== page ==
Tax Tips for Landlords
This is guide so you have some basic understanding. You must obtain advice from a qualified Accountant before acting or implementing any of the points below.
If you’re renting out your property and you’re unsure about your tax obligations, we’ve put together some of the key facts to help you. Rules on paying tax when renting out your property can be quite complicated.
Paying Income Tax
When you start renting out property, you must tell HM Revenue and Customs (HMRC) as you may have to pay Income Tax. If you don’t, you could be charged a penalty. If you owe tax from previous years, then it’s best to contact HMRC directly. If you do, the .Gov.UK website states that they may consider your case more favourably.
Any profit you make from renting out a property is part of your income, and as such, is subject to Income Tax. The amount of tax you pay on this is subject to your total taxable income. If you pay the basic rate of tax then you’ll pay 20%, while if you’re a higher rate taxpayer, you’ll pay 40%, and if you’re in the additional rate bracket you’ll pay 45%. It’s also worth noting that as of 6 April 2016, you may pay a different rate of Income Tax to the rest of the UK if you live in Scotland.
If you’re eligible, you may also be able to claim Income Tax reliefs, which means that you either pay less tax to account for the money you’ve spent on specific items or get your tax repaid. Sometimes you get these tax reliefs automatically, but there are others you must apply for to be eligible.
In order to calculate your costs, it may be worthwhile setting up a separate account for your rental income. This way, it will stop your various revenue streams from becoming confused, and it may also be easier for you to work out your profit, expenses, and other forms of income. It’s vitally important to remember that only profits from renting your property are liable for income tax and that to calculate your profits, you’ll have to deduct “allowable expenses” first.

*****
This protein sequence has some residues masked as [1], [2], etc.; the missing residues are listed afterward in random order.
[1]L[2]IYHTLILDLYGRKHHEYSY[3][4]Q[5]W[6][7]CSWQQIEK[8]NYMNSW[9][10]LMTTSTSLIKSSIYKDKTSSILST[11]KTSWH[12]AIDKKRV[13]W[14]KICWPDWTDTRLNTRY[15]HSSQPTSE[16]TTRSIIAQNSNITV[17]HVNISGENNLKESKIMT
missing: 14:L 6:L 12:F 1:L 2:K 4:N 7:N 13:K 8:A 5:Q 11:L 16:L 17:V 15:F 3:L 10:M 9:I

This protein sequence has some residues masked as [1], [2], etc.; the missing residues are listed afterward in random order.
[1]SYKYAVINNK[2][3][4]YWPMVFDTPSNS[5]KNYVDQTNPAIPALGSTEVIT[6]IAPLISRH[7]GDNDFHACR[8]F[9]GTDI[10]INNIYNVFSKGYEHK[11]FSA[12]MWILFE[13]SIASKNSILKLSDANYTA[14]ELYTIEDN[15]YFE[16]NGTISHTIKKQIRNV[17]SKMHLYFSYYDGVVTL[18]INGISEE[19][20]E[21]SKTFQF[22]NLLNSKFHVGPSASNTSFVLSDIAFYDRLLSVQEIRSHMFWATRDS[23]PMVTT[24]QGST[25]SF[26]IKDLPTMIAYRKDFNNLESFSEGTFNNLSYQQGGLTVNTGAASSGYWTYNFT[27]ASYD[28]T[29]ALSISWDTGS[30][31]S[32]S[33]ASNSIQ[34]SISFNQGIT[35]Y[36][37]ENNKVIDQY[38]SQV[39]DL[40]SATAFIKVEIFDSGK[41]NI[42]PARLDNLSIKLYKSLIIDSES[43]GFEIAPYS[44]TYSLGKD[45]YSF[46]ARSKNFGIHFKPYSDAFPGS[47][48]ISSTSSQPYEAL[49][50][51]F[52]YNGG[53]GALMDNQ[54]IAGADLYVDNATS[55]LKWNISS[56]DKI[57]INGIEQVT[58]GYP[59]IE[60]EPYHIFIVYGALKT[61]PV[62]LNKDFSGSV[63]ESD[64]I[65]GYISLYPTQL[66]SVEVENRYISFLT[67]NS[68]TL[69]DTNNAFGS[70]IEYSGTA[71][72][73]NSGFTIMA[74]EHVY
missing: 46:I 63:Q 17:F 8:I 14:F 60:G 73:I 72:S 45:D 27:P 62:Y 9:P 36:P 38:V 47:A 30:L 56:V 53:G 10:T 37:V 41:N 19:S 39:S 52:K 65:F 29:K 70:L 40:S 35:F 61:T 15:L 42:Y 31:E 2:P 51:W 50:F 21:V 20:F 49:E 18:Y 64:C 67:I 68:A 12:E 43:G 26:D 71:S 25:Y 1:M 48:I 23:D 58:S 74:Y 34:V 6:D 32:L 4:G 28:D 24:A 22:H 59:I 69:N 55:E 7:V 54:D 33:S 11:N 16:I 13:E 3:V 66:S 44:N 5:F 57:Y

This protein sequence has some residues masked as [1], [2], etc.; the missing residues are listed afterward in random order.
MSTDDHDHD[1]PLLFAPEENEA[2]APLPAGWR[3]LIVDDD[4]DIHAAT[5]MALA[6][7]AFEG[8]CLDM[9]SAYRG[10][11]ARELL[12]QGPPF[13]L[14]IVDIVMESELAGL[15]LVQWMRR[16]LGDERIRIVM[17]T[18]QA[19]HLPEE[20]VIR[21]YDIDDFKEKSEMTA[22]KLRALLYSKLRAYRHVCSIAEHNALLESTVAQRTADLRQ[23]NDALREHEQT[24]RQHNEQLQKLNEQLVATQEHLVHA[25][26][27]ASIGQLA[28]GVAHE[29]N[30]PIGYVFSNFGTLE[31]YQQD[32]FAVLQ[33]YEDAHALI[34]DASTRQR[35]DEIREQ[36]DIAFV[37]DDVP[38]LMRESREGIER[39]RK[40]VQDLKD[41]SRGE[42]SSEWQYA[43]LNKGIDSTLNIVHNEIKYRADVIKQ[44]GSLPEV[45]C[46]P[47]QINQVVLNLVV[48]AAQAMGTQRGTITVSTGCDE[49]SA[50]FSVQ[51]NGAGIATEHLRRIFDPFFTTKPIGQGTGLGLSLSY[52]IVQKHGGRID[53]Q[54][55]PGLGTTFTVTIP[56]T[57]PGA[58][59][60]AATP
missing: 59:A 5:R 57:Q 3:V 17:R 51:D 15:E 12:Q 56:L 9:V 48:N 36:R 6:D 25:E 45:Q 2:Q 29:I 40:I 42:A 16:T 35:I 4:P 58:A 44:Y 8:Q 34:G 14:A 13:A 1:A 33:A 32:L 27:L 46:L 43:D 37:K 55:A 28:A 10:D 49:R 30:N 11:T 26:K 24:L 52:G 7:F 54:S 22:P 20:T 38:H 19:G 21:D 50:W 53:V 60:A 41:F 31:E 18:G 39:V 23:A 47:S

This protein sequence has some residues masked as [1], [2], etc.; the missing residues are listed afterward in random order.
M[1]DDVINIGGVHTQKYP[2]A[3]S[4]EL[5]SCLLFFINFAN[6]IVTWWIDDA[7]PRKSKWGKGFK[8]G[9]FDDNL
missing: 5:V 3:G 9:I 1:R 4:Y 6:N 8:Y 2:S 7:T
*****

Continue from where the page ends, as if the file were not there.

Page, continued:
Calculating “allowable expenses”
As you calculate your expenses, you need to know the difference between revenue and capital expenses.
Revenue = revenue expenses relate to the day-to-day running and maintenance of the property and can be offset against an income tax bill.
Capital expenses = expenses that’ll increase the value of the property such as renovations. These can’t be deducted from your income tax bill, but you may be able to offset them against Capital Gains Tax.
Any costs that are deemed to be essential to you performing your duties as a landlord can be offset against your rental income, significantly reducing your tax liability. Allowable expenses are things you need to spend money on as part of the day to day running of the property, including:
- Accountancy expenses (incurred in preparing rental business accounts but not for preparing personal tax returns).
- Advertising costs of attracting new tenants.
- Charge for inventories.
- Costs of rent collection.
- Council Tax while the property is vacant and available for letting.
- Ground rent.
- Insurance against loss of rents.
- Insurance claim fees.
- Insurance on buildings and contents.
- Mortgage interest charges. As such you can deduct any funds used to pay the mortgage interest charged by your lender. The capital repayment element of your mortgage is not deductible (further conditions apply).
- Interest paid on loans to build or improve premises (further conditions apply).
- Legal and professional fees (any fees incurred in the day to day management of your rental property can be deducted. Such fees include; the cost of preparing leases and inventories, collecting rent, preparing your tax return for the rental property and letting agent charges).
- Letting agent fees.
- Agreement fees for leases of less than a year.
- Maintenance charges made by freeholders, or superior leaseholders, of leasehold property.
- Maintenance contracts (for example gas servicing).
- Marketing expenditure incurred during advertising the rental property and attracting new tenants.
- Provision of services (for example gas, electricity, hot water).
- Rental warranty and legal expenses insurance.
- Replacing windows.
- Repairs which are not significant improvements to the property, including: damp and rot treatment; mending broken windows, doors, furniture, cookers, lifts etc; painting and decorating; replacing roof slates, flashing and gutters; repainting; and stone cleaning.